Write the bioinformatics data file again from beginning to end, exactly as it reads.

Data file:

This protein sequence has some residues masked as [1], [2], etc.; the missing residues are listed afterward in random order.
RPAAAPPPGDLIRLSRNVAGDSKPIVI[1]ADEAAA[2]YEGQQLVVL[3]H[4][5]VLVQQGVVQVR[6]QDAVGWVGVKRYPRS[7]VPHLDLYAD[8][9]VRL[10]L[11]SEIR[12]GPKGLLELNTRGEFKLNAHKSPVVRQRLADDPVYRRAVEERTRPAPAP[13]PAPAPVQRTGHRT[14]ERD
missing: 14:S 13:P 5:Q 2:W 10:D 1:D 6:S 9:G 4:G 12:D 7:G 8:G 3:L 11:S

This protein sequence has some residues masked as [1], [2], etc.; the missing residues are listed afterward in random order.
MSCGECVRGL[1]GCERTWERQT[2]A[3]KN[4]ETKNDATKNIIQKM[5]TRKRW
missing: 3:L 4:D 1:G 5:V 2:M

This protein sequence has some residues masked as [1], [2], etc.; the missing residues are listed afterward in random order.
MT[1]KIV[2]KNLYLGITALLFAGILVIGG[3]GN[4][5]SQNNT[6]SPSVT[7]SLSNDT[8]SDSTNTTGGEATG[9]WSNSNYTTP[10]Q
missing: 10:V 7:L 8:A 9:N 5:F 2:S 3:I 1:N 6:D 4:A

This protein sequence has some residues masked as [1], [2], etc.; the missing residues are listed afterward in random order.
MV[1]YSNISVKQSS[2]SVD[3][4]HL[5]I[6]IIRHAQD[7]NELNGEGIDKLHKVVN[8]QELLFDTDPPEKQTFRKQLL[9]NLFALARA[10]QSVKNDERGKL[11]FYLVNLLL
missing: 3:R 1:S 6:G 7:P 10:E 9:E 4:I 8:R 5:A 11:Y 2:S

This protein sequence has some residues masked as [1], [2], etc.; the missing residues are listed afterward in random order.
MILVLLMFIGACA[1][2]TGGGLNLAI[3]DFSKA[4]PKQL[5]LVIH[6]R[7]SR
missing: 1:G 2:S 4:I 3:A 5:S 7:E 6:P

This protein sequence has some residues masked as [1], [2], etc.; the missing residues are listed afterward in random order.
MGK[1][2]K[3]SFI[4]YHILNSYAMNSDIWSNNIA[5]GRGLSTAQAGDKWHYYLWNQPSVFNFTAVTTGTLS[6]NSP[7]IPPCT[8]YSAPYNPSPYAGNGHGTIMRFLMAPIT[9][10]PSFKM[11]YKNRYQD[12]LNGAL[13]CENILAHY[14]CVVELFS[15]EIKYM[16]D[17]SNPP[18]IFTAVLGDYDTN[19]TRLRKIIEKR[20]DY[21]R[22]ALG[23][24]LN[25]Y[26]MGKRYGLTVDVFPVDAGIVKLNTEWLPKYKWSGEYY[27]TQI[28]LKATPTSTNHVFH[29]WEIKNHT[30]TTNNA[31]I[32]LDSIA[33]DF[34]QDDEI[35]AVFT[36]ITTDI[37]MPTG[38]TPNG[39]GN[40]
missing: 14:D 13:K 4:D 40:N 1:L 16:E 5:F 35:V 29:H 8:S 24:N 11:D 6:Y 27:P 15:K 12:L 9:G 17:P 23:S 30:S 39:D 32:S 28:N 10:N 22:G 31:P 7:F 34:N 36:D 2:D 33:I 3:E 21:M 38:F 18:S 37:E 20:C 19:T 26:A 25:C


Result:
This protein sequence has some residues masked as [1], [2], etc.; the missing residues are listed afterward in random order.
RPAAAPPPGDLIRLSRNVAGDSKPIVI[1]ADEAAA[2]YEGQQLVVL[3]H[4][5]VLVQQGVVQVR[6]QDAVGWVGVKRYPRS[7]VPHLDLYAD[8][9]VRL[10]L[11]SEIR[12]GPKGLLELNTRGEFKLNAHKSPVVRQRLADDPVYRRAVEERTRPAPAP[13]PAPAPVQRTGHRT[14]ERD
missing: 14:S 13:P 5:Q 2:W 10:D 1:D 6:S 9:G 4:G 12:D 7:G 8:G 3:L 11:S

This protein sequence has some residues masked as [1], [2], etc.; the missing residues are listed afterward in random order.
MSCGECVRGL[1]GCERTWERQT[2]A[3]KN[4]ETKNDATKNIIQKM[5]TRKRW
missing: 3:L 4:D 1:G 5:V 2:M

This protein sequence has some residues masked as [1], [2], etc.; the missing residues are listed afterward in random order.
MT[1]KIV[2]KNLYLGITALLFAGILVIGG[3]GN[4][5]SQNNT[6]SPSVT[7]SLSNDT[8]SDSTNTTGGEATG[9]WSNSNYTTP[10]Q
missing: 10:V 7:L 8:A 9:N 5:F 2:S 3:I 1:N 6:D 4:A

This protein sequence has some residues masked as [1], [2], etc.; the missing residues are listed afterward in random order.
MV[1]YSNISVKQSS[2]SVD[3][4]HL[5]I[6]IIRHAQD[7]NELNGEGIDKLHKVVN[8]QELLFDTDPPEKQTFRKQLL[9]NLFALARA[10]QSVKNDERGKL[11]FYLVNLLL
missing: 3:R 1:S 6:G 7:P 10:E 9:E 4:I 8:R 5:A 11:Y 2:S

This protein sequence has some residues masked as [1], [2], etc.; the missing residues are listed afterward in random order.
MILVLLMFIGACA[1][2]TGGGLNLAI[3]DFSKA[4]PKQL[5]LVIH[6]R[7]SR
missing: 1:G 2:S 4:I 3:A 5:S 7:E 6:P

This protein sequence has some residues masked as [1], [2], etc.; the missing residues are listed afterward in random order.
MGK[1][2]K[3]SFI[4]YHILNSYAMNSDIWSNNIA[5]GRGLSTAQAGDKWHYYLWNQPSVFNFTAVTTGTLS[6]NSP[7]IPPCT[8]YSAPYNPSPYAGNGHGTIMRFLMAPIT[9][10]PSFKM[11]YKNRYQD[12]LNGAL[13]CENILAHY[14]CVVELFS[15]EIKYM[16]D[17]SNPP[18]IFTAVLGDYDTN[19]TRLRKIIEKR[20]DY[21]R[22]ALG[23][24]LN[25]Y[26]MGKRYGLTVDVFPVDAGIVKLNTEWLPKYKWSGEYY[27]TQI[28]LKATPTSTNHVFH[29]WEIKNHT[30]TTNNA[31]I[32]LDSIA[33]DF[34]QDDEI[35]AVFT[36]ITTDI[37]MPTG[38]TPNG[39]GN[40]
missing: 14:D 13:K 4:D 40:N 1:L 16:E 5:F 35:V 29:H 8:S 24:N 11:D 6:Y 27:P 15:K 12:L 9:G 17:P 23:S 30:S 39:D 32:S 28:N 10:N 22:G 31:P 7:F 34:N 36:D 2:D 33:I 3:E 21:M 38:F 18:S 37:E 20:C 19:T 26:A 25:C